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Dear Friends and Neighbors,

Today, the governor introduced her proposal for a supplemental budget and various tax and fee increases. You can read more about those here.

As many of you know, the governor has called the Legislature back into a special session beginning Nov. 28 to address another $2 billion budget shortfall. The good news is that the state is actually expected to bring in 6.9 percent more for the current 2011-13 budget than the 2009-11 budget. I think any family or employer would love the “struggle” of balancing their budgets with a 6.9 percent raise.

There are many stories floating around that the state is spending less than in previous years. I think it's important to define exactly what we're talking about. There is reduced spending out of the general fund, but there is increased total spending. The chart below shows the total revenue sources for the state, including federal dollars.



Some of these dollars go into the general fund and some go straight to state agencies and institutions for specific programs. Either way, all of these dollars at some point come from you, either at the check stand, in your property taxes, or from your paycheck for the federal government. In 2007-09 and 2009-11, the budget writers accepted a large sum of federal “stimulus” funding to backfill state spending. This allowed them to continue the same rate of spending at an unsustainable rate. Now that the federal dollars have run out, the state is forced to reduce spending. However, as you see in the chart below, spending as adopted by the majority in May still continues the historical trend of increased spending.



Even when adjusted for inflation and spending per person, there is a constant increase in spending. The state will spend $3,981 per person in the current two-year budget compared with $2,807 per person in the 1981-83 budget. Though our population has grown, state spending has surpassed it by far. Our spending continues to outpace revenue, and this is a trend we must end if we are to adjust to a changing economy.


So what does this mean for today, and for the special session? It means our state has a current $1.4 billion shortfall between our projected revenues released today and the spending approved in May. In addition, the governor has said she wants the state to have a good-sized reserve. She wants the Legislature to make up a difference of $2.0 billion. There are already rumors of tax increase packages, from sales tax to corporate income tax, being cooked up for the special session to go before voters in February or March. However, with voters speaking loud and clear against tax increases in 2010, the Legislature should make responsible spending reductions as soon as possible to capture savings now.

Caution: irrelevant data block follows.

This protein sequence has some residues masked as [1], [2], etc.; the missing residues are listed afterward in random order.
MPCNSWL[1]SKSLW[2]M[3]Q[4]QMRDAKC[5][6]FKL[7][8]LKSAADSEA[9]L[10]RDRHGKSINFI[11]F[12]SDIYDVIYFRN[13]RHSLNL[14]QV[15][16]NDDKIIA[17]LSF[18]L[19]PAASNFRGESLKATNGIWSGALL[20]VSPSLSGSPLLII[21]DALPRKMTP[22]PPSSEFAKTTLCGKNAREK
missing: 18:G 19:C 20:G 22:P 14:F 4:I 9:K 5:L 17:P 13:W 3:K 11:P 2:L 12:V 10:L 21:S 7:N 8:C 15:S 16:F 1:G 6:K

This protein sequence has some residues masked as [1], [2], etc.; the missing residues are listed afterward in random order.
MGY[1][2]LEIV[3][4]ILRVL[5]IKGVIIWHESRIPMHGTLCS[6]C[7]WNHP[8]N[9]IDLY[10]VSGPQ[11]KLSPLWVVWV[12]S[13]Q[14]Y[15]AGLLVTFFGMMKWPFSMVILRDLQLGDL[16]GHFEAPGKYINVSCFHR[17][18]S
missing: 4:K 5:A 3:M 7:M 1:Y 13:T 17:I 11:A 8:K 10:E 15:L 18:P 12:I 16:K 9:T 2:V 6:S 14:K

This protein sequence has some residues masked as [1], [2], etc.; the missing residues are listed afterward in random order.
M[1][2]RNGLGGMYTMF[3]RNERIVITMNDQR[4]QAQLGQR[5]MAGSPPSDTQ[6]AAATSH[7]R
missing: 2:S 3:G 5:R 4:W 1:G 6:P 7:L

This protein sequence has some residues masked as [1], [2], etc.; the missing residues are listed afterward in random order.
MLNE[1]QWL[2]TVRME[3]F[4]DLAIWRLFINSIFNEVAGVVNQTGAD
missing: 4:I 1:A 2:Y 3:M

The governor has said 64 percent of the budget is considered “off-limits” for the Legislature to cut. The majority of this “required” spending is due to federal matching and statutory requirements. But our hands are not completely tied. Most state statutory provisions can be changed by the Legislature, although there is a risk that spending reductions could be challenged in court.

The million-dollar question is what can and should be reduced in order to make up the $2 billion shortfall. This is the discussion being had across the state in school boardrooms, higher education institutions, hospitals, criminal institutions and more. Nothing is set in stone, but many ideas are being thrown out to see how they are received.

I believe an acceptable budget should adhere to these principles:

•    Must be sustainable;
•    No use of one-time money for ongoing programs;
•    Minimize transfers from other budgets;
•    Strong reserve to meet unforeseen emergencies or revenue drops;
•    Protect constitutional mandates;
•    Transparency – no gimmicks;
•    Use the priorities of government approach;
•    Minimize legal disputes;
•    Seek efficiencies and reforms where cost effective;
•    No new taxes;
•    Restrict fee increases to the benefit of the payer; and
•    Provide flexibility in administration and compliance.

These goals help frame the direction of how to balance the budget. If something is considered a top priority, it should see the least amount of reductions. If we minimize budget transfers, do not use gimmicks and find every efficiency and reform to craft a financial document that is sustainable, then the public has faith in the budget and the Legislature has done its job to use public dollars responsibly.

I want to hear your thoughts because I care what you think and I want to represent you well in Olympia.


Bruce Chandler

State Representative Bruce Chandler, 15th Legislative District
427B Legislative Building | P.O. Box 40600 | Olympia, WA 98504-0600
360-786-7960 | Toll-free: (800) 562-6000